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The Storied Life of A. J. Fikry by Gabrielle Zevin

A. J. Fikry, the cantankerous owner of Island Books, is despondent after the death of his beloved wife and theft of his prized rare edition of Tamerlane. When he discovers an abandoned baby at his store, he undergoes a dramatic transformation.

 

Non-Fiction

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The Man Who Loved Books Too Much by Allison Hoover Bartlett

Journalist Allison Hoover Bartlett recounts the crimes of John Charles Gilkey -- an obsessed, unrepentant book thief who stole hundreds of thousands of dollars' worth of rare books from book fairs, stores, and libraries around the country -- and of Ken Sanders, the a book collector and self-appointed book detective, who finally caught him.

 

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Reading Lolita in Tehran by Azar Nafisi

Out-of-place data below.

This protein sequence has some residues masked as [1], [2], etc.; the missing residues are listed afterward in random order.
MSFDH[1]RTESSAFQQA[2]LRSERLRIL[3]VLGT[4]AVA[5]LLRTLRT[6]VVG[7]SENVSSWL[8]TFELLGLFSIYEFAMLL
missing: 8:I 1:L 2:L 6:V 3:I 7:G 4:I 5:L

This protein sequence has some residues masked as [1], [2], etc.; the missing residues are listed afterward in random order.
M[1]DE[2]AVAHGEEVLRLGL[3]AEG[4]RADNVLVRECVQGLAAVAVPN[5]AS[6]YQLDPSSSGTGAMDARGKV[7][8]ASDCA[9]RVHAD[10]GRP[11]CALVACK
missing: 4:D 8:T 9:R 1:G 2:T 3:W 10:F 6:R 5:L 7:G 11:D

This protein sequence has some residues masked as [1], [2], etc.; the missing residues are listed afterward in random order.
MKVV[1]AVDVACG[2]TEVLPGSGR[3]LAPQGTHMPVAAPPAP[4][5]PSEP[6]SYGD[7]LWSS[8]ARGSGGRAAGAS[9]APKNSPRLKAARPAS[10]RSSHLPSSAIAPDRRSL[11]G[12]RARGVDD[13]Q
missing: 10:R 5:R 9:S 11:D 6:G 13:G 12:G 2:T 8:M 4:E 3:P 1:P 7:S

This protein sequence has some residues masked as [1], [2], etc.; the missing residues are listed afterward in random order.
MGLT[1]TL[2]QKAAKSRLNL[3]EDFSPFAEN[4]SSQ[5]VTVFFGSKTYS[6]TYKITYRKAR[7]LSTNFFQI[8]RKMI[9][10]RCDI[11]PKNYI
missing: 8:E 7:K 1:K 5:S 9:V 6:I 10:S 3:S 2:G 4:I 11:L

Literature professor Azar Nafisi recounts how in the Islamic Republic of Iran, she and seven of her female students secretly gathered for two years every Thursday morning to read forbidden Western classics.

 

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When Books Went to War by Molly Guptill Manning

This book chronicles the joint effort of the U.S. government, the publishing industry, and the nation's librarians to boost troop morale during World War II by shipping more than one hundred million books to the front lines for soldiers to read during what little downtime they had.

 

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Reading Like a Writer by Francine Prose